By Arthur Kapetanakis
The Hall of Fame Open was set to kick off the 2020 US Open Series this week in Newport, R.I., until COVID-19 forced the cancellation of the tournament. Held annually since 1976, the event joined the US Open Series for the first time this year. While there will be no tennis on the prestigious lawns this summer, USOpenSeries.com was able to catch up with former Newport champion Steve Johnson to discuss the tournament and the state of tennis in this new normal.
Before the tennis world came to a halt in March, Steve Johnson finished on a high note by winning the Indian Wells Challenger, his second Challenger title of the young season. The 30-year-old, who reached a career-high ranking of No. 21 in 2016, is a four-time champion at the ATP level, with his most recent Tour-level title coming in Newport in 2018. Johnson has played on the Rhode Island lawns six times in his career, reaching the quarterfinals twice in addition to his trophy run.
An Olympic doubles bronze medalist at Rio in 2016, Johnson's most recent ATP final appearance also came in the US Open Series, at the 2018 Winston-Salem Open. The 2019 season was a bit of a down year for the California native, though he never dropped out of the ATP's Top 100. In fact, Johnson has not been outside the Top 100 since 2014, spending a majority of that time well inside the Top 50.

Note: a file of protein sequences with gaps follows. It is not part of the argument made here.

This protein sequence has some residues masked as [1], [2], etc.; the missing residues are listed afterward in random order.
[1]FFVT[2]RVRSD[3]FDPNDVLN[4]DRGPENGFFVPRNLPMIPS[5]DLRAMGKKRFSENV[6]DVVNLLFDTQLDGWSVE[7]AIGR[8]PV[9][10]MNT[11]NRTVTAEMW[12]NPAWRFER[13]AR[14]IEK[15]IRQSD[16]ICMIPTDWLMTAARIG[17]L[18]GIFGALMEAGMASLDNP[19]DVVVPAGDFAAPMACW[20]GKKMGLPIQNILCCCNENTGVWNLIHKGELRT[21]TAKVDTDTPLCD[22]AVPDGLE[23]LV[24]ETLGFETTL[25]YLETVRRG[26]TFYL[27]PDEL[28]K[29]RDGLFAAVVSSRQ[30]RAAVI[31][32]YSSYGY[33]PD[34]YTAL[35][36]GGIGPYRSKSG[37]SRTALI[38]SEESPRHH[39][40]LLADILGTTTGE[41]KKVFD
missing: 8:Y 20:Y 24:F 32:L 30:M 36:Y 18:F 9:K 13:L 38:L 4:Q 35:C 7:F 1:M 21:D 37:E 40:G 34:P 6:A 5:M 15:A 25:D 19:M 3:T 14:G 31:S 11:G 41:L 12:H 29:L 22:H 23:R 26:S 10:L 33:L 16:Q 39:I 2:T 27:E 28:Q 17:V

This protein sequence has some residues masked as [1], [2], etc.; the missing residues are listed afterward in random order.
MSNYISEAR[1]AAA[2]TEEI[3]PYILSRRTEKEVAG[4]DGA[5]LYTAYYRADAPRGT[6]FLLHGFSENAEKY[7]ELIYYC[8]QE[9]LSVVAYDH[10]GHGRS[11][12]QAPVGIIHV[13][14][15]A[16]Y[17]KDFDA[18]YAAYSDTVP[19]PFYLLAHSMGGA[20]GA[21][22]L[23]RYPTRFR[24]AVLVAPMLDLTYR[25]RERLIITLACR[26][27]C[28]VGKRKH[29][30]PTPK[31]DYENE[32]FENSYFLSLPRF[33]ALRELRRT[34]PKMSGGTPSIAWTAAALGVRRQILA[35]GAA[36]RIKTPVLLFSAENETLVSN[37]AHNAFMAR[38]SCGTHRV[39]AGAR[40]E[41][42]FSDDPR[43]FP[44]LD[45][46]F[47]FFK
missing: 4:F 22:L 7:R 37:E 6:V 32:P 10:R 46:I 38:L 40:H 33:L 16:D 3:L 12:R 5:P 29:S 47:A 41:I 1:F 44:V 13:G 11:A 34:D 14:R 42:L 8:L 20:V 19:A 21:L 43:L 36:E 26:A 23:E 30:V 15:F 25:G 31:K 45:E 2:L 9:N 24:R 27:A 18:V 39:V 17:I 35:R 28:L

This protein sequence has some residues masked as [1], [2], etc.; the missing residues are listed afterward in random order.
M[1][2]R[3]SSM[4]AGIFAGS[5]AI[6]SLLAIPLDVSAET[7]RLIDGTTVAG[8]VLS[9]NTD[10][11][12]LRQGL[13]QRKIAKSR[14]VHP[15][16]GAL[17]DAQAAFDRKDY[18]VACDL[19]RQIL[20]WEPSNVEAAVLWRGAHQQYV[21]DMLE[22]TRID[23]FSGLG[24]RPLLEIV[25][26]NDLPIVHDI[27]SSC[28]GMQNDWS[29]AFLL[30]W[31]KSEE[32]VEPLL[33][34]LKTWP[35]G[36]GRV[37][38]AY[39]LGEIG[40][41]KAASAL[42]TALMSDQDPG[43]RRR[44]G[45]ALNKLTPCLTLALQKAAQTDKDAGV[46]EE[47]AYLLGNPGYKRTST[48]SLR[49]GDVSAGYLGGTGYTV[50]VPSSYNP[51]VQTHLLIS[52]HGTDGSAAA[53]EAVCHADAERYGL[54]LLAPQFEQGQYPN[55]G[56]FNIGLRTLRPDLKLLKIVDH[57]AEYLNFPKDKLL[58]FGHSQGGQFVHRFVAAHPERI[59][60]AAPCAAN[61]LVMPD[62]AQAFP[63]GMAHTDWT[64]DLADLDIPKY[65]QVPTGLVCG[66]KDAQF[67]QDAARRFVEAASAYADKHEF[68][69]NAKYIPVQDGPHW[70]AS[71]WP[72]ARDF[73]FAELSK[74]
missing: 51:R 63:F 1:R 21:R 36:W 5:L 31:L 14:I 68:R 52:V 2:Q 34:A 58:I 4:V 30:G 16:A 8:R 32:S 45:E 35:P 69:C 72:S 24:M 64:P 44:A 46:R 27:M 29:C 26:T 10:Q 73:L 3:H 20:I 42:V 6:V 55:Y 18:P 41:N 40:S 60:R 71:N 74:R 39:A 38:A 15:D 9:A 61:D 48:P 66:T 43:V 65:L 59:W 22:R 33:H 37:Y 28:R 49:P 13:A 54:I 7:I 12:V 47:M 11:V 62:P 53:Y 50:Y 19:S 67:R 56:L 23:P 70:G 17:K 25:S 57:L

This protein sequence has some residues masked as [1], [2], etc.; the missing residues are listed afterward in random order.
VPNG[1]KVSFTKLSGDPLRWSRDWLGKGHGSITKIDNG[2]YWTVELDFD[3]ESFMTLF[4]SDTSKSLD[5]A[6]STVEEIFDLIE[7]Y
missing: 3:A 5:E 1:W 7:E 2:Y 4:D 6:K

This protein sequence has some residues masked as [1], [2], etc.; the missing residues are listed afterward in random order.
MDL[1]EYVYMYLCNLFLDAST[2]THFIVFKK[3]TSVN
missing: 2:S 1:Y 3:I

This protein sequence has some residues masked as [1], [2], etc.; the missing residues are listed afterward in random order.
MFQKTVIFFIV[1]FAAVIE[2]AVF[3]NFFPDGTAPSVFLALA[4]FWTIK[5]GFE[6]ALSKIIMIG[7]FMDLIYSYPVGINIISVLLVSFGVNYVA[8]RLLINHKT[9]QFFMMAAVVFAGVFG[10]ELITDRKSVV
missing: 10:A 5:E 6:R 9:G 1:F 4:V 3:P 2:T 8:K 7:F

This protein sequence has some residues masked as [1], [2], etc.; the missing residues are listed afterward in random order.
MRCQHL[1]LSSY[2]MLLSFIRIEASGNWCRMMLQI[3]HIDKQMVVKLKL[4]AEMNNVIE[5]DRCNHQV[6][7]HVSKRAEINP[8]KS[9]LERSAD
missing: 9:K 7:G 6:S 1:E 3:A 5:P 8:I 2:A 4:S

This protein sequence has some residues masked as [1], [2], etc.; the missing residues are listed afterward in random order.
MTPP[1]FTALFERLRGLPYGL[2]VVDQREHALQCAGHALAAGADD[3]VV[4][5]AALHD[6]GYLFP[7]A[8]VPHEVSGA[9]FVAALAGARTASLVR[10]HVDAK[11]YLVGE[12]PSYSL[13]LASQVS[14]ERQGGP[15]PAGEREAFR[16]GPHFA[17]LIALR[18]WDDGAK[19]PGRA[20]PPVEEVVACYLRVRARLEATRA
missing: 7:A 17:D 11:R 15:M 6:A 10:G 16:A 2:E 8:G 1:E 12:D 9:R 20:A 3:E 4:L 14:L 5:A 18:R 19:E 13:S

Johnson is one of the best NCAA tennis players of all-time, winning two NCAA singles titles and four NCAA team titles at USC from 2009-12. Looking to bring back some of that magic, Johnson reunited with Peter Smith, his former college coach, in October 2019. The immediate results were promising, with Johnson rising from a low of world No. 99 up to his current position at No. 63. He will look to pick up where he left off when ATP tennis returns with the US Open Series next month. Johnson is planning to play all three U.S. tournaments this summer—the Citi Open, the Western & Southern Open and the US Open.
Read on for a Q&A with the American, who recently announced that he is expecting his first child—a baby girl—with his wife this December.
Q: I'm sure you've gotten this question many times, but I have to ask... how did you spend your time during the last few months, with quarantine and everything going on?
Steve Johnson: I spent a lot of time at home with family. I didn't really play tennis for more than two months. The last month or so I’ve been practicing quite a bit, just to kind of get back in the swing of things since we have a few things on the horizon. It’s been fun to get back and compete a little. We’re just hopefully getting back some normalcy.
Q: What has it been like getting back on the court and competing again, and how do you feel your game has been so far in your return?
SJ: Getting back to competing is always fun. My first couple of days I played in Atlanta, my game wasn’t quite there, but I feel I’m not as quick of a starter as some guys, so it takes me a couple of days to get back in the swing of things. But it feels good to get back and compete—win, lose, whatever it may be. You’re out there trying your best, and that’s the fun part of being a competitor.